Summary: Based on the Pharisee and the publican, this sermon urges us to not judge but find our righteousness in God’s eyes.
"The Deacon and the Drunkard"
October 28th, 2001
To some who were confident of their own righteousness and looked down on everybody else, Jesus told this parable: "Two men went up to the temple to pray, one a Pharisee and the other a tax collector. The Pharisee stood up and prayed about himself: ‘God, I thank you that I am not like all other men— robbers, evildoers, adulterers— or even like this tax collector. I fast twice a week and give a tenth of all I get.’
"But the tax collector stood at a distance. He would not even look up to heaven, but beat his breast and said, ‘God, have mercy on me, a sinner.’
"I tell you that this man, rather than the other, went home justified before God. For everyone who exalts himself will be humbled, and he who humbles himself will be exalted."
Two men walk into a church. Sounds like the beginning of a Christian joke, doesn’t it? Two men, the deacon and the drunkard. The deacon is well known and respected in the church. Everyone knows that he is a good husband, a loving father, an exemplary citizen in the community, and a pillar of the church. He teaches Sunday school, is a deacon, a member of the board, and on all the search committees. He would never say it— although others would— but the church wouldn’t be able to function the way it does without him. Not only does he speak on many spiritual matters in the church, he is also a faithful giver to the church. There are many missionaries abroad who are there because of this man’s generosity, there are many bricks in the wall that he helped put there, there are many fund raisers that have been started with his seed money.
The deacon is everything that the drunkard is not. In fact, most of the people in church that day can hardly believe that he is there. Some nerve he has, coming to worship on Sunday and living the way that he does the rest of the week. He is well known in town as a no-account scoundrel. He sells used cars— now there is nothing wrong with that, but he has been known to take advantage of people. Giving credit to people who couldn’t afford it so that he can repossess the car and keep the down payment. Rolling back miles on the odometer. Putting saw dust in the transmission housing. Selling flooded cars and painting over wrecked cars to hide their defects. Not only is he a dishonest businessman, he is also not much of a man. He’s nice enough, but when he drinks too much— which is often— he is mean to his wife and kids. Many times his family has gone without necessities because he has squandered his pay on gambling and drinking. He’s not in church often. He never comes to any of the work days, he never puts anything in the offering plate, he would never even be considered to be a deacon or Sunday school teacher.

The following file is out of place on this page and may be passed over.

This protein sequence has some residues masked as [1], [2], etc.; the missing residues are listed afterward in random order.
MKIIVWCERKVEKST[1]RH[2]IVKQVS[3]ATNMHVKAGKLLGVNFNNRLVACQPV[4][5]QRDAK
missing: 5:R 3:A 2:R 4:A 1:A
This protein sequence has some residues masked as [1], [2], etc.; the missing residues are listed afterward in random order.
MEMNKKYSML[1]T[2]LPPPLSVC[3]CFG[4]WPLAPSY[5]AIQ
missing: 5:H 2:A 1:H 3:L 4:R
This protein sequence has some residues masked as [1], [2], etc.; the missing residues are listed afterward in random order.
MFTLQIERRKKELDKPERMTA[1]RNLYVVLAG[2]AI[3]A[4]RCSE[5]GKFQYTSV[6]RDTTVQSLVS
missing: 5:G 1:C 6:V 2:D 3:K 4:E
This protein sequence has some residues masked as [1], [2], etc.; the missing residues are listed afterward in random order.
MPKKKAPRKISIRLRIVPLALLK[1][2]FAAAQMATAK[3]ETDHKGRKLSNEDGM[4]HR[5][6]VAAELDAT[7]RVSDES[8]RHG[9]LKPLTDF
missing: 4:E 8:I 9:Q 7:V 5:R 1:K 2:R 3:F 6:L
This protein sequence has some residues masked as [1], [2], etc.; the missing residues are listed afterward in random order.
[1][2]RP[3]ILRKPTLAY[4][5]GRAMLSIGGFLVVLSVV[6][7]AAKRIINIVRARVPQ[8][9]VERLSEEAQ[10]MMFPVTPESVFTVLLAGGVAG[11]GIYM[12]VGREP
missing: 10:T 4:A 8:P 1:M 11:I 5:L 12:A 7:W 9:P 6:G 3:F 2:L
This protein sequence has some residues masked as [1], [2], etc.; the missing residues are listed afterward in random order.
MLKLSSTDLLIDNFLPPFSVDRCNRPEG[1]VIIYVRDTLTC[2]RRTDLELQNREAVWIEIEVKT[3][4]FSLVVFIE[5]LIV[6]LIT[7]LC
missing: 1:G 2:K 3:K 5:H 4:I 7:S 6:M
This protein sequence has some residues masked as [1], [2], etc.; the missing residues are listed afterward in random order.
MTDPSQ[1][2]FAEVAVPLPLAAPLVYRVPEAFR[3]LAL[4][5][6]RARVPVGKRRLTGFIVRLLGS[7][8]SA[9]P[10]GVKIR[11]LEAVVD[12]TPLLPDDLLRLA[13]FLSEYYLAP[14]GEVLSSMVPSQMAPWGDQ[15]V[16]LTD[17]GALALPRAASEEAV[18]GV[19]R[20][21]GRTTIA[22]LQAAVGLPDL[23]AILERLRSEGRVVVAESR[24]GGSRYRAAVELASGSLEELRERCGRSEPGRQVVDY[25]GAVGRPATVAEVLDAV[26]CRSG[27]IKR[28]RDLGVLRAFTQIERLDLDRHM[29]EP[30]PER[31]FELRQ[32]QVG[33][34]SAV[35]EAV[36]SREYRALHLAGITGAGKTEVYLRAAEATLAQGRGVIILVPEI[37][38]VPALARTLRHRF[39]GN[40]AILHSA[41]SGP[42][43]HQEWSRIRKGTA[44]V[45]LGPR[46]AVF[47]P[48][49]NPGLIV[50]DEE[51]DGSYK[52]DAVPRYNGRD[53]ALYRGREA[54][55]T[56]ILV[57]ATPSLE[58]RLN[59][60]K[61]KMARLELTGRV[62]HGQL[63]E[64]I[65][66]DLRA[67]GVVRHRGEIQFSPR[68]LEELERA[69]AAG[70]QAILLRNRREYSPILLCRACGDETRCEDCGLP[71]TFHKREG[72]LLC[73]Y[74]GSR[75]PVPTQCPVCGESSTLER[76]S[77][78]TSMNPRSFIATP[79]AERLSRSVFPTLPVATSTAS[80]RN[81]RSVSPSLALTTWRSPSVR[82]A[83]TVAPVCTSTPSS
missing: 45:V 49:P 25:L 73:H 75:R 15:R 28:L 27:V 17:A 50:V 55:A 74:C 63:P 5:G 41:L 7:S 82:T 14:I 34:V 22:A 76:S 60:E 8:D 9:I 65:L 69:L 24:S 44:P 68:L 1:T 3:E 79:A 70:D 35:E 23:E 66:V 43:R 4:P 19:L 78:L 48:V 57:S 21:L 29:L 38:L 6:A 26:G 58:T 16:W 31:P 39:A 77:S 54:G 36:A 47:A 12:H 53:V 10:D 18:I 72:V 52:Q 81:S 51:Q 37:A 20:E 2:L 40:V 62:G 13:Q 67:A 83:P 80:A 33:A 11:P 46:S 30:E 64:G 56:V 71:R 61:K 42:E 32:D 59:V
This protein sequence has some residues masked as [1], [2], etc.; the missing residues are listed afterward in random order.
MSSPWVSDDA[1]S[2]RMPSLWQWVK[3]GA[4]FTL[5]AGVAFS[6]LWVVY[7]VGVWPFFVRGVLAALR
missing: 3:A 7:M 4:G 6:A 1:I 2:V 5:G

But here they come, walking into the church together. Naturally, the deacon doesn’t even offer the drunkard his hand. The deacon goes down to the first pew and takes his seat with the other deacons. The drunkard makes his way to the back road and slouches down in the seat. During the singing, the deacon sings boldly and loudly, if not a little off key. The drunkard barely mumbles out the songs, keeping his head down while singing, "Just As I Am." When the offering plate goes around everyone sees the deacon put in a wad of bills, with a $50 on top. The children giggle when the plate gets to the drunkard and the sound of coins rattles into the plate. During the sermon the deacon pulls out his thick, leather-bound bible and nods intelligently while the preacher makes his three points. The drunkard, who probably doesn’t even own a bible, fumbles around in the pew bible trying to find the Gospels. Finally, the 12 o’clock hour approaches and the minister winds down, extending a call to the altar for all those with any needs. A few people make their way down, and as is his custom, the deacon goes down to pray with those at the altar. A few people gasp, though, when the drunkard makes his way down. All eyes are on him as he falls to his knees and puts his head in his hands. He’s not just kneeling: he’s face down at the altar (we just don’t do that around here). And what’s that noise? Is he crying? Are his shoulders shaking with emotion? Wow, he must have really done something wrong.
If you were standing where the preacher is standing, right down at the front of the church at the altar, you might be able to hear these words, muttered under their breath. The deacon, looking at this wretch of a man, shakes his head and clucks his tongue, saying: